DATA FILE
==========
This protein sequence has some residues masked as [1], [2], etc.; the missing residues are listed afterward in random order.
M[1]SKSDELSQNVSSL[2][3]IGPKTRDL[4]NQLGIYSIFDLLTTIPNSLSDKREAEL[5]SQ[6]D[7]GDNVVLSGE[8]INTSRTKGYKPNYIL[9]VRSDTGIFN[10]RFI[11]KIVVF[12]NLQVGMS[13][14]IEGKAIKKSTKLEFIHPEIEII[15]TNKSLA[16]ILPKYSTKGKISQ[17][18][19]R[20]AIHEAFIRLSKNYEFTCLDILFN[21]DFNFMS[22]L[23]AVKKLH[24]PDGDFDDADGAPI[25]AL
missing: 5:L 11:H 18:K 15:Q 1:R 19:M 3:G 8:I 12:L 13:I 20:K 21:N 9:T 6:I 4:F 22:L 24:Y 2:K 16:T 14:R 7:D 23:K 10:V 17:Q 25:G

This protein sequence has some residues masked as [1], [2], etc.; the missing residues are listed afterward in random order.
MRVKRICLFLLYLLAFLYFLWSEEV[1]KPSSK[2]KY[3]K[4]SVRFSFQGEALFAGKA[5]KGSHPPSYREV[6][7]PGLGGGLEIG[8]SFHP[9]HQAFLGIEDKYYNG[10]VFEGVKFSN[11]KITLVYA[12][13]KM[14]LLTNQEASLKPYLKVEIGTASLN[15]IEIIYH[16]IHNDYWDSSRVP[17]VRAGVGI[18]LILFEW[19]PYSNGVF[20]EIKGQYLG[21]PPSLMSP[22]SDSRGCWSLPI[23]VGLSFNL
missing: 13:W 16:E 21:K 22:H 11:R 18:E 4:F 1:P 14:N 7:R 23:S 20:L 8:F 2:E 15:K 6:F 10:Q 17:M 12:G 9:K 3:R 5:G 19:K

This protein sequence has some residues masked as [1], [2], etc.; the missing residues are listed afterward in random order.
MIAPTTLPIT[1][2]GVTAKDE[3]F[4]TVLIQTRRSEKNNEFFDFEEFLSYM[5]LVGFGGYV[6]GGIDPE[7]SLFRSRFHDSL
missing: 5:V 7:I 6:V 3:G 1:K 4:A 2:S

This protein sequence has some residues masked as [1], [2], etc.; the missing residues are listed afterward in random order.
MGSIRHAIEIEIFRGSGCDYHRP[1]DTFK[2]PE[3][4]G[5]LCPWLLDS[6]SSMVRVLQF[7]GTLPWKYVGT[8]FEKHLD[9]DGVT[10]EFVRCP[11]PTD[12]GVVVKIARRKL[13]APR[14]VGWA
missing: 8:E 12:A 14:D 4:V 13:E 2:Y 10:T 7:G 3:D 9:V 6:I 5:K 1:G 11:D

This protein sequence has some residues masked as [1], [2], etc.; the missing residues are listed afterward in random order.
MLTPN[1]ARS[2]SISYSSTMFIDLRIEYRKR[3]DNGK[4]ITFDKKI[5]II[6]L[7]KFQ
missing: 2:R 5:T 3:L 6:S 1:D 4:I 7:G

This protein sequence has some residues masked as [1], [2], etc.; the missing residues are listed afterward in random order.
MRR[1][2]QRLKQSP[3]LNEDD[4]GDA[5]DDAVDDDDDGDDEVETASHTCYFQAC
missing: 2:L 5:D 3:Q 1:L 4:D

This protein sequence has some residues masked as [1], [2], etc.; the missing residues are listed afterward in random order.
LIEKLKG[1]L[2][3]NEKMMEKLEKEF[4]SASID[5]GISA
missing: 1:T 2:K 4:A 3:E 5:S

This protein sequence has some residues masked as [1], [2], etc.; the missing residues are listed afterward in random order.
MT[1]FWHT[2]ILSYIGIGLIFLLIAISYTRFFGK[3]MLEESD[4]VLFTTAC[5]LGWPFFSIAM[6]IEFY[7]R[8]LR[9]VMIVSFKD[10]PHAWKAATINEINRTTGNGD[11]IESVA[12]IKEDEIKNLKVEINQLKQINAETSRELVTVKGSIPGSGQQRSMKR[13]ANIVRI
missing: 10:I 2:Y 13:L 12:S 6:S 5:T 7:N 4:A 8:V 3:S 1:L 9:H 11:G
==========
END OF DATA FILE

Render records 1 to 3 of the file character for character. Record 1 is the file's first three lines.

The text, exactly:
This protein sequence has some residues masked as [1], [2], etc.; the missing residues are listed afterward in random order.
M[1]SKSDELSQNVSSL[2][3]IGPKTRDL[4]NQLGIYSIFDLLTTIPNSLSDKREAEL[5]SQ[6]D[7]GDNVVLSGE[8]INTSRTKGYKPNYIL[9]VRSDTGIFN[10]RFI[11]KIVVF[12]NLQVGMS[13][14]IEGKAIKKSTKLEFIHPEIEII[15]TNKSLA[16]ILPKYSTKGKISQ[17][18][19]R[20]AIHEAFIRLSKNYEFTCLDILFN[21]DFNFMS[22]L[23]AVKKLH[24]PDGDFDDADGAPI[25]AL
missing: 5:L 11:H 18:K 15:Q 1:R 19:M 3:G 8:I 12:L 13:I 20:K 21:N 9:T 6:I 4:F 22:L 24:Y 2:K 16:T 14:R 7:D 23:K 10:V 17:Q 25:G

This protein sequence has some residues masked as [1], [2], etc.; the missing residues are listed afterward in random order.
MRVKRICLFLLYLLAFLYFLWSEEV[1]KPSSK[2]KY[3]K[4]SVRFSFQGEALFAGKA[5]KGSHPPSYREV[6][7]PGLGGGLEIG[8]SFHP[9]HQAFLGIEDKYYNG[10]VFEGVKFSN[11]KITLVYA[12][13]KM[14]LLTNQEASLKPYLKVEIGTASLN[15]IEIIYH[16]IHNDYWDSSRVP[17]VRAGVGI[18]LILFEW[19]PYSNGVF[20]EIKGQYLG[21]PPSLMSP[22]SDSRGCWSLPI[23]VGLSFNL
missing: 13:W 16:E 21:K 22:H 11:R 18:E 4:F 1:P 14:N 7:R 23:S 20:L 8:F 2:E 15:K 6:F 10:Q 17:M 12:G 9:K 3:R 5:G 19:K

This protein sequence has some residues masked as [1], [2], etc.; the missing residues are listed afterward in random order.
MIAPTTLPIT[1][2]GVTAKDE[3]F[4]TVLIQTRRSEKNNEFFDFEEFLSYM[5]LVGFGGYV[6]GGIDPE[7]SLFRSRFHDSL
missing: 5:V 7:I 6:V 3:G 1:K 4:A 2:S